Justice Lourdes Sereno: defying tradition

SC Justice Lourdes Sereno has voted in favor of the Aquino administration on key political cases

THE DISSENTER. Sereno has often seen herself in the minority, not only in decisions but in controversial issues that hound the Court. Source: http://sc.judiciary.gov.ph/

MANILA, Philippines – The first appointee of President Benigno Aquino III at the Supreme Court has stirred up the judiciary with her candid disclosure and criticism of the High Court’s inner workings. 

Now 52 years old, Sereno, if appointed, will stay for 18 years at the post. A nominee for chief justice, Sereno will face the Judicial and Bar Council on Friday, July 27, for a public interview.

Sereno defied tradition when she revealed in her Dec 13, 2011 dissent how then Chief Justice Renato Corona allegedly blocked the promulgation of her earlier dissent in a case involving former President Gloria Macapagal Arroyo. 

In her dissenting opinion, Sereno wrote that Corona’s version of the resolution did not truthfully reflect the High Court’s vote in November 2011, which suspended the implementation of a temporary restraining order (TRO) issued in Arroyo’s favor. Sereno detailed in her dissent that the SC voted 7-6 for the suspension following Arroyo’s non-compliance with one of the conditions attached to the TRO. Corona, in the resolution that was eventually promulgated, wrote otherwise.

Sereno also openly criticized then SC spokesman Jose Midas Marquez. In the same December 2011 dissent, Sereno said Marquez wrongly interpreted the Court’s action. She went on to advise the SC spokesman “not to go beyond his role in such offices, and that [he] has no authority to interpret any of our judicial issuances, including the present Resolution, a function he never had from the beginning.”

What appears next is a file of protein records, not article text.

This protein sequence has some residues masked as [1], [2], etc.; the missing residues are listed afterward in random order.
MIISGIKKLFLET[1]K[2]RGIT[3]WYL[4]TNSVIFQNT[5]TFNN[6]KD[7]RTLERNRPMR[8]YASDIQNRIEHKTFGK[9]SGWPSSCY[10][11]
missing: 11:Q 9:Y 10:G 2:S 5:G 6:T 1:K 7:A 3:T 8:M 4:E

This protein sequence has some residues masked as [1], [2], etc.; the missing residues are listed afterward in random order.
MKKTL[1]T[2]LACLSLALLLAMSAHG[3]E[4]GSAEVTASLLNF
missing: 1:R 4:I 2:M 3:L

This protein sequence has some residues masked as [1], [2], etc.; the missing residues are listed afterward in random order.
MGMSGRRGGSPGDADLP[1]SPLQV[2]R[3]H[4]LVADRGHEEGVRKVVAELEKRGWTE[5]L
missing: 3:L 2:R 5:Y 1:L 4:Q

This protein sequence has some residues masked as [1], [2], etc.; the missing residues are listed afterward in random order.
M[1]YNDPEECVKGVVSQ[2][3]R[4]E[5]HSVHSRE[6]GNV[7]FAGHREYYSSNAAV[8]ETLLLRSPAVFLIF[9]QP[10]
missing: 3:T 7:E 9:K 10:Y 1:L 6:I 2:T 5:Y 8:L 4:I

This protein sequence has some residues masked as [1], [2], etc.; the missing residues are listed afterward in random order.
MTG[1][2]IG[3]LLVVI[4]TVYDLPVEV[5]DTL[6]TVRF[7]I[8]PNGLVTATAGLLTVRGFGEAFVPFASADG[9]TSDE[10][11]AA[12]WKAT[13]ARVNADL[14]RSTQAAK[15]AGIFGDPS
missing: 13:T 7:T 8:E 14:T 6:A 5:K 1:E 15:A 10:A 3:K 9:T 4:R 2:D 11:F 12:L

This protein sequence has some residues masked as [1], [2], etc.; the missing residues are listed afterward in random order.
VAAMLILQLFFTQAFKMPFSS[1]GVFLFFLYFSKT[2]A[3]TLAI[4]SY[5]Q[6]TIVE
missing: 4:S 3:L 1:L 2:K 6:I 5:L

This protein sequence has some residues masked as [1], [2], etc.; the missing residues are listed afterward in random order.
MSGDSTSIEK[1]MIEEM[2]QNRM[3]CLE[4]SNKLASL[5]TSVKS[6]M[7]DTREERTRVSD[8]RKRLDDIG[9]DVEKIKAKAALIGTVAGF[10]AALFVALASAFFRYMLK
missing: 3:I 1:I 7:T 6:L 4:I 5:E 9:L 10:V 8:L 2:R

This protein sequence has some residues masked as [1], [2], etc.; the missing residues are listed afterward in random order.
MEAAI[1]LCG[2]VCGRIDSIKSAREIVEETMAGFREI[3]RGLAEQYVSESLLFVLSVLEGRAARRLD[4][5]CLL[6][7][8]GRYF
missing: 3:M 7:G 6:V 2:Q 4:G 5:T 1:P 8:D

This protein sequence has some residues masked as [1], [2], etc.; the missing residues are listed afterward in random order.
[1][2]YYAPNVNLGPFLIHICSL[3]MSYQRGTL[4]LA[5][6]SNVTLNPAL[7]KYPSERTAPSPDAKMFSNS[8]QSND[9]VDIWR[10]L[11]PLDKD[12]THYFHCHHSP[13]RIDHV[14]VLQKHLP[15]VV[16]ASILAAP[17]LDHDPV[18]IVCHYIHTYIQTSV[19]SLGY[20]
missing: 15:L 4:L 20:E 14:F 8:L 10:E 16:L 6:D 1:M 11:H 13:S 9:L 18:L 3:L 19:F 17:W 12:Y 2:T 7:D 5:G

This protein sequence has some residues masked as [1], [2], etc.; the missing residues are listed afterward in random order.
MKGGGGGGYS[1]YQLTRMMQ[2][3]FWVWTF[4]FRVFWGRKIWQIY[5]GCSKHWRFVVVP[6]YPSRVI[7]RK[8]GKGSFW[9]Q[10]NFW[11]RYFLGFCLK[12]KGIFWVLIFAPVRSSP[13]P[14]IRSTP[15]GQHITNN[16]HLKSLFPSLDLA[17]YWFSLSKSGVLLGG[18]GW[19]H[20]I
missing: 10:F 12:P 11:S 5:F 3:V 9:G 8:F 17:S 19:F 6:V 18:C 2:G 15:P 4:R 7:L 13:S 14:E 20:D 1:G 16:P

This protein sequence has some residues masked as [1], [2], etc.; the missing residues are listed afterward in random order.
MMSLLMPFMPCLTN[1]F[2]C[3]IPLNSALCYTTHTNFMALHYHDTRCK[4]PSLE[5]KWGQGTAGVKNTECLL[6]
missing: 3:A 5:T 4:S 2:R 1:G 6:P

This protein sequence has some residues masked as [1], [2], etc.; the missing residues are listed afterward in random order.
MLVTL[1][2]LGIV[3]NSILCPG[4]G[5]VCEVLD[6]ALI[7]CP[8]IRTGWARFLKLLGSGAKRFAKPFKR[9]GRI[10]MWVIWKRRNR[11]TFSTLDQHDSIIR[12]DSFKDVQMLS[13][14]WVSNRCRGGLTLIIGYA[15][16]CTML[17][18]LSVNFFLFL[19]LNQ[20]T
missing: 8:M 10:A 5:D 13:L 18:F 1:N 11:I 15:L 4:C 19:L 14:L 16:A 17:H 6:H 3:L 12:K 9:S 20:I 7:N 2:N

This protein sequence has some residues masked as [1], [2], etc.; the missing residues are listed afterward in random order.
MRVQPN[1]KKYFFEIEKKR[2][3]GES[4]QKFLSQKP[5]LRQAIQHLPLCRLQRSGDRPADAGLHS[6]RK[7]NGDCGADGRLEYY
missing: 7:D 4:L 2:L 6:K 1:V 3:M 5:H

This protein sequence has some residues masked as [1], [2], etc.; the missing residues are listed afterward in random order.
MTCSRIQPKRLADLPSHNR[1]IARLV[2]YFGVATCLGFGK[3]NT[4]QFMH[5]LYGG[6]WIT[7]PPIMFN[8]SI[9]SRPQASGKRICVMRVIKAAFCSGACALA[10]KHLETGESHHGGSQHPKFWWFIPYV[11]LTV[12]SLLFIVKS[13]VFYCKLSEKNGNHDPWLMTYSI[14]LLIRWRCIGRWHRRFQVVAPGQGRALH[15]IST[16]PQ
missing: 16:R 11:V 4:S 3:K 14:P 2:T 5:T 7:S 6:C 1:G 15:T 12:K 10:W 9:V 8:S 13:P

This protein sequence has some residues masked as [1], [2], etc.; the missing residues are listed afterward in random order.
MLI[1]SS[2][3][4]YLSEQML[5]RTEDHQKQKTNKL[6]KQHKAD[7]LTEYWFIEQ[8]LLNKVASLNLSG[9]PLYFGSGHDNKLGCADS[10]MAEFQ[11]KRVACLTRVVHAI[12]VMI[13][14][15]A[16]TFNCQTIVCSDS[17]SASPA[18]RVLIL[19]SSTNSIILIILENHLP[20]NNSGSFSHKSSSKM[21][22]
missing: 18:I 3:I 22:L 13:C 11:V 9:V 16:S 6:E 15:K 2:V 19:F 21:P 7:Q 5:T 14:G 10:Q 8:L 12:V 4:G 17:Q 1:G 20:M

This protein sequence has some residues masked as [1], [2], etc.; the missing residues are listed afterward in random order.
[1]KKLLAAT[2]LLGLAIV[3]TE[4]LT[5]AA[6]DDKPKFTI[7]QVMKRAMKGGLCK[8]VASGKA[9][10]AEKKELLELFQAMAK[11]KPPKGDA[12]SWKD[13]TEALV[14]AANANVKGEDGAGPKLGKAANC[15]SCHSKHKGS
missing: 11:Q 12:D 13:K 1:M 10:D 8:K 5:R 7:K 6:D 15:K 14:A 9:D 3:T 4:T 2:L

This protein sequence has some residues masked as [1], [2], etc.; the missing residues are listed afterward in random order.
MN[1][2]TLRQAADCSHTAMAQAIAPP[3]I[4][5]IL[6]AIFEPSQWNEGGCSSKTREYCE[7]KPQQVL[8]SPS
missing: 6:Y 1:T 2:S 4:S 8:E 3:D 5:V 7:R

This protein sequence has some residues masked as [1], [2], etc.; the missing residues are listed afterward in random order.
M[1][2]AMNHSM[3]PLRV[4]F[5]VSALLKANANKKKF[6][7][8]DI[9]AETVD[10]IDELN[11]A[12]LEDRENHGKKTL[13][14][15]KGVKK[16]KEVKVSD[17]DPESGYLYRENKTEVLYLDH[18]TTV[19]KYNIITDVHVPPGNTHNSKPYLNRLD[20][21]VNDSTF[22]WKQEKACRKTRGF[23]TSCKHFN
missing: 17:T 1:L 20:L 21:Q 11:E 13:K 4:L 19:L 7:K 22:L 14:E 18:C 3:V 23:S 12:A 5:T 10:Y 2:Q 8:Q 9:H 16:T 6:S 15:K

It wasn’t the first time that Sereno exposed alleged loopholes in the Court’s procedures and deliberations.

In 2010, she, along with Justice Antonio Carpio, said that the Court issued a status quo ante order in favor of then Ombudsman Merceditas Gutierrez even if some of the justices had not yet seen the petition. 


Dispensed 136 cases from May 2011-May 2012

  • Penned 67 decisions from May 2011-May 2012 
  • Wrote 79 separate opinions from August 2010-June 2010
  • Before being appointed to the SC in 2010, Sereno served as executive director of the Asian Institute Management from 2009-2010
  • Served as co-counsel in the government’s case involving the establishment of the Ninoy Aquino International Airport III
  • Commissioner and chair of the steering committee in the Preparatory Commission on Constitutional Reform in 1999 
  • Counsellor to the World Trade Organization Appellate Body in 1998
  • legal consultant from 1994-2008 for different government agencies (Office of the President, Department of Agriculture, Department of Trade and Industry, Office of the Solicitor General  
  •  UP law professor for 20 years 
  • Was named as one of the Outstanding Women in the Nation’s Service in the field of law in 1998 
  • Obtained Master of Laws degree from the University of Michigan in 1993 
  • Worked as junior associate in SyCip, Salazar, Feliciano and Hernandez law offices from 1985-1986
  • Finished law in UP, valedictorian, placed 14th in the Bar exams in 1984